LV's bosses want to flog it to US private equity predators

Lock out the Vultures: It’s one of our last great mutual insurers. Today, 1.2million rely on it to keep them protected. Yet now LV’s bosses want to flog it to US private equity predators… and fix the vote to get their way

  • Bosses at Liverpool Victoria want to flog the insurer to equity giant Bain Capital
  • Deal would see policyholders awarded £100 and give up their ownership rights
  • Takeover means 178-year-old insurer will no longer be owned by 1.2mil members 
  • Lord Heseltine has urged LV members to vote against the Bain deal next month
  • It comes after a summer of pandemic plundering in the UK as result of pandemic 

For 178 years, Liverpool Victoria has helped its members through good times and bad.

Now those members hold the fate of the cherished mutual insurer in their hands – only they can stop LV being bought up by private equity giant Bain Capital, with potentially disastrous results.

However the deal struck by bosses awards a paltry £100 to the 1.2million policyholders who, in return, must give up their ownership rights.

Members were outraged last week when they found out how little they would get.

Even for those 340,000 members with more generous ‘with-profits’ policies – who share in LV’s fortunes – Bain is offering only a small uplift to their eventual pay-out.

The offer follows a summer of pandemic plundering, as businesses from Morrisons to defence giant Ultra Electronics have found themselves in the crosshairs of private equity.

Bosses Mark Hartigan and Alan Cook (pictured above) plan to stay on if the deal goes through – other offers would have seen them lose their jobs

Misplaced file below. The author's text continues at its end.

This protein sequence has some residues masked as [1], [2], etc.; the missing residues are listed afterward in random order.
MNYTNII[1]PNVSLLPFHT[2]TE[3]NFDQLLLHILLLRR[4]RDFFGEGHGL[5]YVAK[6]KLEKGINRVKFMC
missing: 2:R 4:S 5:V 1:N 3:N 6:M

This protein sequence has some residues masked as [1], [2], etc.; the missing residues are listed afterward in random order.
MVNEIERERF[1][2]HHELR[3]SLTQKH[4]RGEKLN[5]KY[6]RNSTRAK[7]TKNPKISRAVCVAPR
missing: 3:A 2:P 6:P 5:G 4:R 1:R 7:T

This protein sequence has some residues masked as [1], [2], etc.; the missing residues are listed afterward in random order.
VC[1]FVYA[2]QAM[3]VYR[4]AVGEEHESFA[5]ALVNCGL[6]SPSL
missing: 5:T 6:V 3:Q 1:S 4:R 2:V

Buyout groups spent £33billion on snapping up British companies in the first half of 2021 alone – more than double the next-best first six months on record, according to figures from data firm Refinitiv.

The growing presence of private equity firms on UK shores, as they hunt for companies at bargain-basement prices due to the country’s pandemic-related economic woes, has worried business leaders and MPs across the political spectrum.

And private equity firms often engage in brutal job-cutting, asset-stripping and loading firms with debt to increase their own profits in the short term.

Lord Heseltine, a Tory grandee and former deputy prime minister under John Major, said: ‘There needs to be a way for the Government to overrule takeovers when it’s in the national interest – not just on the current narrowly defined grounds.’

Previous deals have left companies floundering years after the buyout firms have made off with their profits.

Debenhams collapsed in 2019, laden with debt following its years in private equity ownership.

And care home chain Southern Cross tumbled into administration after Blackstone profited from selling off all its properties.

Urging LV members to vote against the Bain deal next month, Lord Heseltine said: ‘The only reason anybody is offering you £100 to vote to demutualise your business and sell to overseas companies is because it’s worth a great deal more than the £100.’

While bosses line up for bumper pay packets after the deal, policyholders who own company will get just £100 each and give up ownership (photo of company’s Bournemouth office)

LV members who have contacted the Daily Mail have branded the £100 payment ‘deplorable’, and said bosses were ‘selling off the silver’.

The deal will see LV lose its mutual status – meaning it will no longer be owned by its members but by a profit-hungry investor.

As opposition grows, LV’s bosses have been accused of trying to ‘rail-road’ the deal through.

The insurer’s rules say that at least half its 1.2million members must take part in a vote to demutualise the company – a turnout which LV’s chairman Alan Cook has conceded is near-impossible.

So instead, LV bosses are asking members to drop the threshold. Labour MP Dame Margaret Hodge said: ‘This appears to be a devious and underhanded way of getting what they want, and lining the pockets of a few including the directors at the expense of the many.’